The truth about our system
While it’s true that our criminal justice system works most of the time for most of the people, when it does fail, it does so at the expense of liberty and even life, and with devastating, life-altering consequences for the victims of injustice and their loved ones. In fact, American criminal injustice arguably affects hundreds of new victims directly and indirectly, to varying degrees, every day. Ultimately, when the system fails, the true perpetrators remain at large. To put it in perspective – if correcting injustice of this scope was as profitable as finding a cure or treatment for a disease that affected a comparable number of people, private industry would be spending hundreds of millions, if not billions of dollars addressing this problem. Sadly, absent any profit motive, injustice in the U.S. remains the equivalent of a state secret.
While both are present, the system is not fatally flawed and riddled with corruption. To the contrary, the system is fundamentally sound, but it is also in desperate need of long-overdue safeguards that are responsive to well-documented issues that continue to fail our citizens with epidemic frequency and devastating consequences.
- Wrongful Convictions
- Coerced Guilty Pleas
- Inconsistent and Disproportionate Sentencing
In all wars, there is collateral damage – and the war on crime is no different. But all of our commanders in the field, be they military generals or attorneys general, share an obligation to implement safeguards that limit and avert unintentional and incidental damage. In this case, the damage is to our own citizens and it must be prevented and minimized wherever and whenever possible. Our politicians and policy makers have considerable work to do before the nation begins to even approach the possibility of this obligation being met – and until that happens, we are all potential victims of injustice. Collectively, we can bring about needed change.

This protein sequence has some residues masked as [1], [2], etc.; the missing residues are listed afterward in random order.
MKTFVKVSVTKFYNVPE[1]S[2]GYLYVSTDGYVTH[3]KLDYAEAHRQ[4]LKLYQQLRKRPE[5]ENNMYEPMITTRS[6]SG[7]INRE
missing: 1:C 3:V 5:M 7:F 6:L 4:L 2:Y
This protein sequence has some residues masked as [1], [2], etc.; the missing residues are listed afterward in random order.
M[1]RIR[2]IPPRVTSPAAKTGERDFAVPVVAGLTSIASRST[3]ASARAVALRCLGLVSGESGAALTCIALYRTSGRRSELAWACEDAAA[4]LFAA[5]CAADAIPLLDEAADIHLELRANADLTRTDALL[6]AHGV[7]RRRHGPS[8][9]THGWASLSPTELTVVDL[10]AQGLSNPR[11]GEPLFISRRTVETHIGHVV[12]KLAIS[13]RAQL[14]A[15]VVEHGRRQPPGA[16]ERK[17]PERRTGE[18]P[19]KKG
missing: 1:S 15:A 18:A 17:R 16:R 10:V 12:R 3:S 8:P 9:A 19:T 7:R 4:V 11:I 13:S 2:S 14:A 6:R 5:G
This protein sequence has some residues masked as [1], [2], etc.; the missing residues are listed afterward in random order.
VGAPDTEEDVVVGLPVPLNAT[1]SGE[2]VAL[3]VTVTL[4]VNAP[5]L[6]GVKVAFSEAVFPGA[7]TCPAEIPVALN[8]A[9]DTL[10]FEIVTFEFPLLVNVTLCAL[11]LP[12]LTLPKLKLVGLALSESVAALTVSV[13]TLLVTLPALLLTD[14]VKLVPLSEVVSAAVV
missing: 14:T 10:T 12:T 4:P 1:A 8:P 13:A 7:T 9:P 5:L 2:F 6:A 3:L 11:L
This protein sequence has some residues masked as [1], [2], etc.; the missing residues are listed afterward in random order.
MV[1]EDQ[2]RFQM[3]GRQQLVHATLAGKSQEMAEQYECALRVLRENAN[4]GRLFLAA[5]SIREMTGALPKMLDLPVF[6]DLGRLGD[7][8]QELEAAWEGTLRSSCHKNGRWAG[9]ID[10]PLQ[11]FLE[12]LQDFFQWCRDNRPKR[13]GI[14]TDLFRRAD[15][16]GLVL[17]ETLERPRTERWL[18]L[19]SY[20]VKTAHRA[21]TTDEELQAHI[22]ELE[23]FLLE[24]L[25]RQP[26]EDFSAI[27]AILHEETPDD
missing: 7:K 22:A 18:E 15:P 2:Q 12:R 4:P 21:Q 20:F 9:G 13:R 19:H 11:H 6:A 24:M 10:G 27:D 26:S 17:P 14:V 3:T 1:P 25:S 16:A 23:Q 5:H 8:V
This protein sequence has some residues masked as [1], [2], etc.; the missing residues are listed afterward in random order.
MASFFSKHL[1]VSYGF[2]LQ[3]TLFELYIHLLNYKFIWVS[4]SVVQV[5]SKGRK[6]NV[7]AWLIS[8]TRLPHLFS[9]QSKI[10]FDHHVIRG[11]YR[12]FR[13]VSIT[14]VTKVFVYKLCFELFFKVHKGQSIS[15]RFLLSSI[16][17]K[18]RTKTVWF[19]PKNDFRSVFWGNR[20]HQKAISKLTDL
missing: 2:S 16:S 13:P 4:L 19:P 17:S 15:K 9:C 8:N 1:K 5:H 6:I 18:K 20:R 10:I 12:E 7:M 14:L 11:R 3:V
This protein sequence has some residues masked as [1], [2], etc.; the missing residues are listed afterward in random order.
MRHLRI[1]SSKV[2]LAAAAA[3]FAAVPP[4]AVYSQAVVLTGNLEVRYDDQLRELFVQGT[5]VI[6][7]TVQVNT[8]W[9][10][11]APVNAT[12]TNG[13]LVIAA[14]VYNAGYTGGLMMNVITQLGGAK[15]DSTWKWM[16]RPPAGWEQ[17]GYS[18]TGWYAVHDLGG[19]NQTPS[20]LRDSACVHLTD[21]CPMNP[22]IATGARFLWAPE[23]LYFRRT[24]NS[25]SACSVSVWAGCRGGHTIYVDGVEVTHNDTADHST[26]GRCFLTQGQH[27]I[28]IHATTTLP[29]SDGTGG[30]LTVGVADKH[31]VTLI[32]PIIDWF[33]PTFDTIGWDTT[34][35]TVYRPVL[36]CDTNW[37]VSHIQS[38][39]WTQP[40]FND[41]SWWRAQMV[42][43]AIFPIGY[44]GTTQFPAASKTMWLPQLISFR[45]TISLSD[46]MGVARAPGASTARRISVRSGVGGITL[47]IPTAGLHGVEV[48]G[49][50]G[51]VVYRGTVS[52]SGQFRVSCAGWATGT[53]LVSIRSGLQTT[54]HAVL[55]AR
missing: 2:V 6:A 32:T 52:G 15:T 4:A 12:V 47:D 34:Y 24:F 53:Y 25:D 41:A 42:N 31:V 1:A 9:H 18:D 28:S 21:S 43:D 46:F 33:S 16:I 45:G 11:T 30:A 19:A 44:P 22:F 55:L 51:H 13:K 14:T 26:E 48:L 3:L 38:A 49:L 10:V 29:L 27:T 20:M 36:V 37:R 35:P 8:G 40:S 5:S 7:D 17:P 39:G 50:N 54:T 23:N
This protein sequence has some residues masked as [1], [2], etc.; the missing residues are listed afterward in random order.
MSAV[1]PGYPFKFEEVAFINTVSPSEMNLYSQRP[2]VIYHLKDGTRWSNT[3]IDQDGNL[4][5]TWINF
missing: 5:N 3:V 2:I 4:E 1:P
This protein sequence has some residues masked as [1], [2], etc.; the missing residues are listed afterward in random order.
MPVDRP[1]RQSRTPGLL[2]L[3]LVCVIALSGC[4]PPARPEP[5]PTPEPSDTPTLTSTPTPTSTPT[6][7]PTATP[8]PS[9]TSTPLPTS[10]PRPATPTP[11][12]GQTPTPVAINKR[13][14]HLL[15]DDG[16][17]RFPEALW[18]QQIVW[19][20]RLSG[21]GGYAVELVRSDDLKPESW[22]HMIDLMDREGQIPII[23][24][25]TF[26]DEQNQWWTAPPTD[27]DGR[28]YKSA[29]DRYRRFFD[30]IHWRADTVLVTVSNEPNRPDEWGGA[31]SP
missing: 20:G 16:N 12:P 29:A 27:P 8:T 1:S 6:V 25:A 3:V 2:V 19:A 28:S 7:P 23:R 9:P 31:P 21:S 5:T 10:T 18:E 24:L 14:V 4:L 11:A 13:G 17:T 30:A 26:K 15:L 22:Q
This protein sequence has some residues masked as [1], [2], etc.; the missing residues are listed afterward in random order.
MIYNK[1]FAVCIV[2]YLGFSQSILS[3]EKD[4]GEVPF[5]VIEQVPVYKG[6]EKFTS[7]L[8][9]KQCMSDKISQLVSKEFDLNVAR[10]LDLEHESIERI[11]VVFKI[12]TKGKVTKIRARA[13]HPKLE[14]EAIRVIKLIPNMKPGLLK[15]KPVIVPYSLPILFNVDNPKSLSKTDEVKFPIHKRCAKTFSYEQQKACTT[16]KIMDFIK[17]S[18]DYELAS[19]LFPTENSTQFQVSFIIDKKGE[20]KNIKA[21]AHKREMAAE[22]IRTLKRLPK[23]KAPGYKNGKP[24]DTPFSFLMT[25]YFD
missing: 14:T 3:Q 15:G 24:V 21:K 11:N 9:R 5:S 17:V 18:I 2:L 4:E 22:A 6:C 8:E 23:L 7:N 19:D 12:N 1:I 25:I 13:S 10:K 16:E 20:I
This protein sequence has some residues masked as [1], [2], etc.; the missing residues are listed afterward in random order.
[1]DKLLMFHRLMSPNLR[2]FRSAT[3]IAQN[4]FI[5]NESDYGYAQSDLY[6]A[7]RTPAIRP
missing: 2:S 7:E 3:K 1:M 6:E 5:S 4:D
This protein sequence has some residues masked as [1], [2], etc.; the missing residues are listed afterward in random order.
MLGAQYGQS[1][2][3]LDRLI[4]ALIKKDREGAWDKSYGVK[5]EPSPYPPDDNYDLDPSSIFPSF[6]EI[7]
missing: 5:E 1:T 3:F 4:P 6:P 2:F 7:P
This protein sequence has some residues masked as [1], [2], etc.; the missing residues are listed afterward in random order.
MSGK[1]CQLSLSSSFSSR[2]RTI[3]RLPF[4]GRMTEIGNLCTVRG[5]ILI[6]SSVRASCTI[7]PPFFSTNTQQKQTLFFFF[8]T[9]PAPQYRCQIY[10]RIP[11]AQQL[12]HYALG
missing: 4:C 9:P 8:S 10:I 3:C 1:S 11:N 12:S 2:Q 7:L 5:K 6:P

From time to time, actual or perceived miscarriages of justice dealing with a high-profile victim can cause us to lose sight of the unyielding expectation we should all have to see these flaws eliminated. The recent divide and public outcry on both sides of the verdict in the Trayvon Martin case is a good example. Sir William Blackstone said it best “It is better that ten guilty persons escape than that one innocent suffer“. We should all hope that the level of energy, passion and attention this single case has seen, be one day given to the known and correctable flaws that have and continue to exist within our system, victimizing innocent defendants by the hundreds daily… that will be day that marks the beginning of change that all Americans will benefit from – it is hard to imagine anything more patriotic than living up to the promise of due process, a right that our brave soldiers have sacrificed so much to protect.